How to create a business loan

Dear business joke,

I am so excited I just started my business! But I’m still trying to figure out a lot of things. For example, how is business credit different from my personal credit? And how can I even start building it? – Jessica

Dear Jessica,

Well, I’m happy for you! You have a lot of tasks ahead of you, but try not to get overwhelmed. Take it step by step and you will be fine. In fact, you probably know a lot more about business credit than you think if you’ve ever had and used your own credit cards and loans. The overall concept is similar.

here’s how build business credit into small, easy pieces.

Have a business question for Erica? Drop him a line at Ask bank rate experts page.

What is business credit?

In its most basic sense, business credit is the ability of your business to borrow money. Business credit products include credit cards, lines of credit and installment loans.

A lender will determine qualifying, loan or line of credit amounts, interest rates and terms by reviewing your business credit reports, which are prepared by Dun & Bradstreet, Company Experiential and Equifax Company.

These reports contain a wealth of information that a financial institution can use to understand the risks associated with providing corporate credit products. How the business has handled past credit and supplier obligations (people or businesses that provide goods or services to your business), current debt, number of years in business, annual income and legal structure are all listed.

Unlike consumer credit reports, the files do not start automatically, it will take a lot of work. To open a business credit file for all three business credit bureaus:

Then, when you start purchasing credit products on behalf of businesses and building relationships with vendors, those businesses will begin providing business credit information to filers.

Business credit vs personal credit

Personal credit is anything associated with you and your name, such as credit cards, student loans, car financing, and mortgages.

Although personal credit and trade credit are two separate entities, they sometimes include each other. This happens when you are a sole proprietor (you have a sole proprietorship) and there is no legal distinction between you and the business, so you are not building a business credit file. Your personal credit is your trade credit.

What you need to do, however:

  • Decide on a business name. Maybe you offer personal fitness workouts, you might want to call your business something like “Shape Up with Jessica”. Whatever the name, it’s how you define the business.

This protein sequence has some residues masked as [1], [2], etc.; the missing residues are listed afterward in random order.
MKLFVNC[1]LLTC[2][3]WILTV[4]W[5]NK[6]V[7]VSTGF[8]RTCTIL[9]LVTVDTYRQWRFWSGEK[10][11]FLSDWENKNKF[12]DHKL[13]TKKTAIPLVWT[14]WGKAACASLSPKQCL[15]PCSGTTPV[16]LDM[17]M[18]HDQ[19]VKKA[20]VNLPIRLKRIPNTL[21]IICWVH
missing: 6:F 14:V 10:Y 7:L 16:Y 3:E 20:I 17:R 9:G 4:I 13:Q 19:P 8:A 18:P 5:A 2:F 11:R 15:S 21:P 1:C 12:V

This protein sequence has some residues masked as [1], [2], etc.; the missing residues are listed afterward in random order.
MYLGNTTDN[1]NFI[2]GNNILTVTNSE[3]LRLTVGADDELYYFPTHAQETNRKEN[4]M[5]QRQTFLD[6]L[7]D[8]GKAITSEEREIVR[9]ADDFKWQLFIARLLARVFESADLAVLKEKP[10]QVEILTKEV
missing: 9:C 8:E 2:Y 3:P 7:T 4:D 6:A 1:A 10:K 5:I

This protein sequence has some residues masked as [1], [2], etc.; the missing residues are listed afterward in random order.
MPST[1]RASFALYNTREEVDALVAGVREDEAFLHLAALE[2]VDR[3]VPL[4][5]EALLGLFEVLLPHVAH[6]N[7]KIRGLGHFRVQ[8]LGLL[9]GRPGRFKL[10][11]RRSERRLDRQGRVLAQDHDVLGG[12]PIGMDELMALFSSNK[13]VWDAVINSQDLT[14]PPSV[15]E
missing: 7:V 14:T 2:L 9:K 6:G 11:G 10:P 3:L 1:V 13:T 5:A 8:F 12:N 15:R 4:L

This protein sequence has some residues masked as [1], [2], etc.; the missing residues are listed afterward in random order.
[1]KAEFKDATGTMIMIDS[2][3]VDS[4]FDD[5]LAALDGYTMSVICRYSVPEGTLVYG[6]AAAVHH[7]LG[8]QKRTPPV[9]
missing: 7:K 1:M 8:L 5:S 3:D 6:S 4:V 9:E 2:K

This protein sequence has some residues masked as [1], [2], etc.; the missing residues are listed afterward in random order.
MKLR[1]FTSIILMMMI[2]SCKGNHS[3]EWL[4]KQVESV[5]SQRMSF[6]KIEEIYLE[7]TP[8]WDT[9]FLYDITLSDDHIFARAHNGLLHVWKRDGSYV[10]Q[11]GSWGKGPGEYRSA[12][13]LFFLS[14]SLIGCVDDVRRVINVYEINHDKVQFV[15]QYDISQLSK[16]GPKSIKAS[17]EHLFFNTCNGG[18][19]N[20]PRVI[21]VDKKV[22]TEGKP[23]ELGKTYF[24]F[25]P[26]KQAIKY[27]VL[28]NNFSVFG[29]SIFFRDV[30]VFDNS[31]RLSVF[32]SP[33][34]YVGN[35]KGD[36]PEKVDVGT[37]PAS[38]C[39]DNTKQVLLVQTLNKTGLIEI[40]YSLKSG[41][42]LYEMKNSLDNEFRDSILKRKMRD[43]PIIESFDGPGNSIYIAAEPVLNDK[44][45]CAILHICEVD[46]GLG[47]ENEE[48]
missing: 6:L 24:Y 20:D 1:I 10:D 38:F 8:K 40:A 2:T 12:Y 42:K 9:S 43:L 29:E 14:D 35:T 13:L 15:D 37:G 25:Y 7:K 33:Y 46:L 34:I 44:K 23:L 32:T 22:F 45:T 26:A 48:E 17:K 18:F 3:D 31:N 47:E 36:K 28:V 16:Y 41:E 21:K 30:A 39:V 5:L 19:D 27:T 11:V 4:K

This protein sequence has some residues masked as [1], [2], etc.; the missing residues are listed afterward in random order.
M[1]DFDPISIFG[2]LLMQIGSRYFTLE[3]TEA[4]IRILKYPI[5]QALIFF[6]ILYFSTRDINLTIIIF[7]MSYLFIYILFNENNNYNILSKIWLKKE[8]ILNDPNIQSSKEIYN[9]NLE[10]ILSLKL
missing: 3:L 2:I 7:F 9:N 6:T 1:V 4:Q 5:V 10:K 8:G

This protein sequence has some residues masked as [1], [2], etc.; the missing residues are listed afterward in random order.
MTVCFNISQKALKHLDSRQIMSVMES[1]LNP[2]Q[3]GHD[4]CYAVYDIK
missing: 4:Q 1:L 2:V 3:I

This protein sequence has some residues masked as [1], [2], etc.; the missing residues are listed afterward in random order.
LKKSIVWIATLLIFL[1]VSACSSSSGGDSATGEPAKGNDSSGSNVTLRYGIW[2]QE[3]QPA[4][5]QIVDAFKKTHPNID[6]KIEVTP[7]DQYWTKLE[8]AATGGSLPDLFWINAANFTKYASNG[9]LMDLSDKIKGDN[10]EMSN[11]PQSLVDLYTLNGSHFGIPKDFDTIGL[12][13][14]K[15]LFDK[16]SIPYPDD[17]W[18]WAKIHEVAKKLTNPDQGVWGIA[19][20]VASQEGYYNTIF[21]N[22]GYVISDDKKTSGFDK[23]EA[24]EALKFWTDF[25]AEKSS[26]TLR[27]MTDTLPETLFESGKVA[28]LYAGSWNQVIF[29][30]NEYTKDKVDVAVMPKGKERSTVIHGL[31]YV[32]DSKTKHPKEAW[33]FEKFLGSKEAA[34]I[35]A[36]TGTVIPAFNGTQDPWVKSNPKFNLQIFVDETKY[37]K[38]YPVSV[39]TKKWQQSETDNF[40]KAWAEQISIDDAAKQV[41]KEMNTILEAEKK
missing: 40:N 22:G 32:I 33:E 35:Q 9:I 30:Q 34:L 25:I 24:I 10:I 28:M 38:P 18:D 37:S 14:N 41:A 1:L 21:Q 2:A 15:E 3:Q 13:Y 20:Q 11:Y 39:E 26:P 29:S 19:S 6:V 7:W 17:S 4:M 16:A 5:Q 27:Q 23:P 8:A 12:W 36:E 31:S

• Open a bank account specifically for the business. A dedicated chequing and savings account for your business will not only keep you organized, it will also be useful for tax and financial projection purposes.
  • Apply for a business credit card. In general, sole proprietorships can get approved for a business credit card because the qualification depends on your personal credit history. However, the card will show up on your consumer credit reports, so treat it responsibly. If you don’t and it becomes past due or in default, your credit will be damaged and the creditor can take legal action against you.

See linked: How to apply for a business credit card

How to create a business loan

Assuming your business is not a sole proprietorship, you can begin to build your credit history. Creating a positive business credit score isn’t complicated, but it does take action and dedication:

  1. Get commercial credit in your business ”legal name. The easiest way to establish business credit is to use a credit card. There is a lot of cards for the small business owner. Most offer expense tracking features and valuable rewards programs tailored to the needs of small business owners. You can even get credit card that offers 0 percent APR for a year or more, which will help you fund your start-up costs or ongoing operations with no added interest in that introductory period.
  2. Add a loan or line of credit. Just like with personal credit reports, it helps to have a variety of credit products listed on your business credit report. Loans are great if you need to borrow a substantial amount of money all at once and then repay it in equal installments. Interest is built into payments. Lines of credit are suitable for fluctuating or urgent expenses, since you can draw on the line as needed and only pay interest on the amount you borrow.
  3. Pay for credit products on time. All lenders will want to see that you paid each of your credit accounts on your file on time. The more timely the payments, the better your credit.
  4. Keep revolving debt low. While you may want to use your credit cards and lines of credit for all of your business expenses, always keep the limit in mind. If you consistently hold balances near (or at) the maximum, it will negatively affect your business credit.
  5. Manage suppliers responsibly. If you have contracts with vendors who provide data to business credit reports, do them a favor. Pay those bills on time.
  6. Monitor your reports. Regularly check the accuracy of each business credit report. Check (and correct) outdated or inaccurate information, especially before applying for more loans and credit cards.

With this plan, you can build the trade credit you need to qualify for the best credit products available. There will be no reason to overpay because of too high interest rates or to get stuck because you can’t borrow enough to meet your goals.

Remember: While building good business credit takes work, the effort pays!

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About Lois Mendez

Lois Mendez

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